https://tqzvbg.blu.livefilestore.com...ownload&psid=1

How can I compress it without damaging my sound? Do I need a software compressor?

4. Is there any consideration w.r.t Youtubing or Podcasting it?

Consequently when I made the video using image and edited wav file (17 MB) through Sony Vegas Pro 10. It gives me lots of "Render As" options. I rendered it in three different formats:

189 MB .avi format (Good in quality)
16.9 MB real player format (.rm) (Good in quality)
2.47 MB .wmv format (ruined my voice)

Also when I uploaded them on YouTube, the audio quality was slightly decreased.

Then what is the most appropriate format in which I should render it? With respect to Youtubing or Podcasting.
Attached Thumbnails
Audio Technica AT897 with small consumer grade low end DVR-after-two-time-cleaning.jpg   Audio Technica AT897 with small consumer grade low end DVR-before-cleaning.jpg  

Audio Technica AT897 with small consumer grade low end DVR-further-denoiser.jpg   Audio Technica AT897 with small consumer grade low end DVR-hum-removal.jpg  

Audio Technica AT897 with small consumer grade low end DVR-orignal-file-gain.gif  
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Old March 12th, 2011, 09:19 AM   #26
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Re: Audio Technica AT897 with small consumer grade low end DVR

Syed:

1.) I don't remember what I did to clean your file. That was over a month ago. I could have told you at the time but I have forgotten. I'm really not interested in doing it again.

2.) What program are you using for all your attempts?

3.) You are trying to correct for many problems: incorrect levels, noise, distortion. Many of these are caused by using the wrong recorder. You are just wasting a huge amount of time by doing this.

Besides, many of the above links do not work when I click them.

We have a saying: "You can't make a silk purse out of a cow's ear." In other words, if you start with a tough and ugly piece of leather, you cannot turn it into something smooth and beautiful. I think that this largely applies to your situation.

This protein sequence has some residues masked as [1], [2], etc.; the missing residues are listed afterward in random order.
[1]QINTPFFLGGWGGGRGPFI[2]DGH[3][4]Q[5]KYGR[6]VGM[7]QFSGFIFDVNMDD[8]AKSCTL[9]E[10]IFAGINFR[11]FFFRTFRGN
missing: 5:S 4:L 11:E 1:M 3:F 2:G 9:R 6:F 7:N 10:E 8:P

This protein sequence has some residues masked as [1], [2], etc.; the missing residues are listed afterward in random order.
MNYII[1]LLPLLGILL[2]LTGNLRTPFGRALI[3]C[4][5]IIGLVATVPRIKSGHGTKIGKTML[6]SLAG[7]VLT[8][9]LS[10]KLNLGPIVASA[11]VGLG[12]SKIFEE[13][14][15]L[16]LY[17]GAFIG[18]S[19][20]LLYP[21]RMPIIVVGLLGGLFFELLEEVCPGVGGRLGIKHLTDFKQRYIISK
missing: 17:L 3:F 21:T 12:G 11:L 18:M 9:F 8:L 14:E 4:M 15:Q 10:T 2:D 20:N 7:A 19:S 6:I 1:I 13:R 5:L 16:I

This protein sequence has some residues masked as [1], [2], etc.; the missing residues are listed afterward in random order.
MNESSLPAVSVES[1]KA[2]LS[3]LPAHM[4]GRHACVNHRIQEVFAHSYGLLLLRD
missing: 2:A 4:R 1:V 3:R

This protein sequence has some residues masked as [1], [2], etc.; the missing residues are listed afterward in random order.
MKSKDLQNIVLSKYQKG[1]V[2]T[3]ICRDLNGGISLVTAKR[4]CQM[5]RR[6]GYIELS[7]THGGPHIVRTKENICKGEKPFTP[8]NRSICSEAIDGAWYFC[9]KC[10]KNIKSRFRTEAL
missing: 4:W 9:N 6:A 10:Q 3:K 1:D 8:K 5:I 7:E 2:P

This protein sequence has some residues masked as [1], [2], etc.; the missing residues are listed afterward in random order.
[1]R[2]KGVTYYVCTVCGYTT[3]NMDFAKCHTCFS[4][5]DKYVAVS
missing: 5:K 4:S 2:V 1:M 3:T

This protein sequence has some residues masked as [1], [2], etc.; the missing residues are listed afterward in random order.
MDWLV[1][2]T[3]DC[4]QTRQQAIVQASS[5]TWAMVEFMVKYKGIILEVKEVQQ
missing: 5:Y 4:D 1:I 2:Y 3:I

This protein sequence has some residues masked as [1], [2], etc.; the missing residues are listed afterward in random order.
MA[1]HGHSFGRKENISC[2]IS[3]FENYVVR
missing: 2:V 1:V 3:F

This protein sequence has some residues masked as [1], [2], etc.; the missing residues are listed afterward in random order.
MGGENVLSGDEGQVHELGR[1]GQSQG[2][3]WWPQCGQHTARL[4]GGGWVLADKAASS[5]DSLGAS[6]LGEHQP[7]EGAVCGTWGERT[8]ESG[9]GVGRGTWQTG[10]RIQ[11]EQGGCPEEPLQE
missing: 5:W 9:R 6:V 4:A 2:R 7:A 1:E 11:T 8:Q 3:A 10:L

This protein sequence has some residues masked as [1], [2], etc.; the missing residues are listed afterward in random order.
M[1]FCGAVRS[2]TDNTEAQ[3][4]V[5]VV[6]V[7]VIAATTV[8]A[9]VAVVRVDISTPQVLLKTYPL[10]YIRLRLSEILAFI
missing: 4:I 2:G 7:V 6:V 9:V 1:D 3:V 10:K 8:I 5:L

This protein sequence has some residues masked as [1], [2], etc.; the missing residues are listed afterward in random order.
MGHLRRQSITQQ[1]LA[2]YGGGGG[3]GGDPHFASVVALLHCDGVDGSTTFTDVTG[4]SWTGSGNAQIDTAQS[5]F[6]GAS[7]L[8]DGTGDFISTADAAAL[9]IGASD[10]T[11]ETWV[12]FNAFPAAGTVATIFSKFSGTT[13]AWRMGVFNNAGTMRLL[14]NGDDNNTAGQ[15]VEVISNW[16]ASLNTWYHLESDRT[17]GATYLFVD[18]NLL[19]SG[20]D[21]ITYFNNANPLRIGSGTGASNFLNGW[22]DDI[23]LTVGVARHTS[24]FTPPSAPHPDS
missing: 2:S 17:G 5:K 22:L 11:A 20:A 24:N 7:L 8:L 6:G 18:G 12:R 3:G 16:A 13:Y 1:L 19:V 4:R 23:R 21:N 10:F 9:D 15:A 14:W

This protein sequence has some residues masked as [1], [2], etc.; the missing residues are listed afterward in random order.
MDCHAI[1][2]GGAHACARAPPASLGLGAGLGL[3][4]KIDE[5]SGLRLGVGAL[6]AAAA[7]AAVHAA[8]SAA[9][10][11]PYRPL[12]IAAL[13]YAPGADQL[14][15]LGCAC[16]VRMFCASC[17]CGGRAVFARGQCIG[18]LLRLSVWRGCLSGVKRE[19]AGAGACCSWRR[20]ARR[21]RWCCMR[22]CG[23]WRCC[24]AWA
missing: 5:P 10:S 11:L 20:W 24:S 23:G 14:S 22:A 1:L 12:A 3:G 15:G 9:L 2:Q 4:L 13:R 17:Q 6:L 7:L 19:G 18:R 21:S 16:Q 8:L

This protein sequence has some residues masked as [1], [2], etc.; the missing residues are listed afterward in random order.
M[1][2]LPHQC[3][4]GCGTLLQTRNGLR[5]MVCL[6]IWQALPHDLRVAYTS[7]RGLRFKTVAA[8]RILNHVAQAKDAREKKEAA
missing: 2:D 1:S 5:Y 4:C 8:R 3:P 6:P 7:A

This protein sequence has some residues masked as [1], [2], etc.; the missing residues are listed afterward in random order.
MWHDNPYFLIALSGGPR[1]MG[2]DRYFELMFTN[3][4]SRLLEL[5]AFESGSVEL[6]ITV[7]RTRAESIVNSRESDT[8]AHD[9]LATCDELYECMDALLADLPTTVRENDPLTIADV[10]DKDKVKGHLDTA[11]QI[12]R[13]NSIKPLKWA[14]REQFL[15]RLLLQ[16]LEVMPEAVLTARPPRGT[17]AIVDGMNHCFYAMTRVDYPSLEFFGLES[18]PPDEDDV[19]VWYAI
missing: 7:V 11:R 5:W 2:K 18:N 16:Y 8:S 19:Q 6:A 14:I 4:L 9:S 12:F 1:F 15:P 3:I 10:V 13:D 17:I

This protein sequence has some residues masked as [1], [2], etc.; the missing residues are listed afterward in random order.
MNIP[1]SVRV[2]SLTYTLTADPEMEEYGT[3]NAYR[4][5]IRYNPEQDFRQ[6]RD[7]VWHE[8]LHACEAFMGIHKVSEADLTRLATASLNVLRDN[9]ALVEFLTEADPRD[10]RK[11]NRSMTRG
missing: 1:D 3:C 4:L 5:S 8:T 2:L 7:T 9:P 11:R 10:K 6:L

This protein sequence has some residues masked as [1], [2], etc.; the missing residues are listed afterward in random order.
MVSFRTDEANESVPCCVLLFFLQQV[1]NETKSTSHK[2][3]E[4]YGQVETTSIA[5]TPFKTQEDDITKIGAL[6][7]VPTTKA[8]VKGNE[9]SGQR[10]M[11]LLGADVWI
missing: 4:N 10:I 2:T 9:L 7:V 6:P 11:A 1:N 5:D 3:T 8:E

However, please answer the above question and perhaps we can have a better outcome.
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Old March 23rd, 2011, 07:04 AM   #27
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Re: Audio Technica AT897 with small consumer grade low end DVR

Quote:
Originally Posted by Greg Miller View Post
2.) What program are you using for all your attempts?
I'm using:

iZotope RX Advanced (v. 1.30.768) for Cleaning
Sony Vegas Pro 10.0c for video making


Quote:
Originally Posted by Greg Miller View Post
3.) You are trying to correct for many problems: incorrect levels, noise, distortion. Many of these are caused by using the wrong recorder. You are just wasting a huge amount of time by doing this.

Besides, many of the above links do not work when I click them.

We have a saying: "You can't make a silk purse out of a cow's ear." In other words, if you start with a tough and ugly piece of leather, you cannot turn it into something smooth and beautiful. I think that this largely applies to your situation.

However, please answer the above question and perhaps we can have a better outcome.
I'm understanding my situation and as soon as I can I'll buy some prosumer equipment, as you guys suggested me.

But unfortunately for first few projects I have to relay on this system. And I want to make it load and clean, in some acceptable extant.

I'm exporting my iZoptope presets which I used to clean my audio, you may check them:

Denoiser, Hum Removal Presets:
http://www.dvinfo.net/forum/attachme...1&d=1300881703


And I increase the gain through iZotope "Gain" process from -6dB to +17.08 dB. But I found unacceptable increase of size of wav file.

As you told me the audio was cleaned too much, and have great distortion, Do you think the lowering of these settings can assist me?

But the size of wav file is still an issue, I don't have any solution.
Attached Files
File Type: zip Presets.zip (42.3 KB, 17 views)
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Old March 23rd, 2011, 11:45 AM   #28
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Re: Audio Technica AT897 with small consumer grade low end DVR

"The size of wav file is still an issue, I don't have any solution"
> The size of .wav file should NOT be an issue unless your HD(s) are full. It will be encoded to the proper format (if needed) when the project is rendered for DVD or other formats.
By default, Vegas creates a PCM audio proxy file anyway when lossy file types are added to the timeline.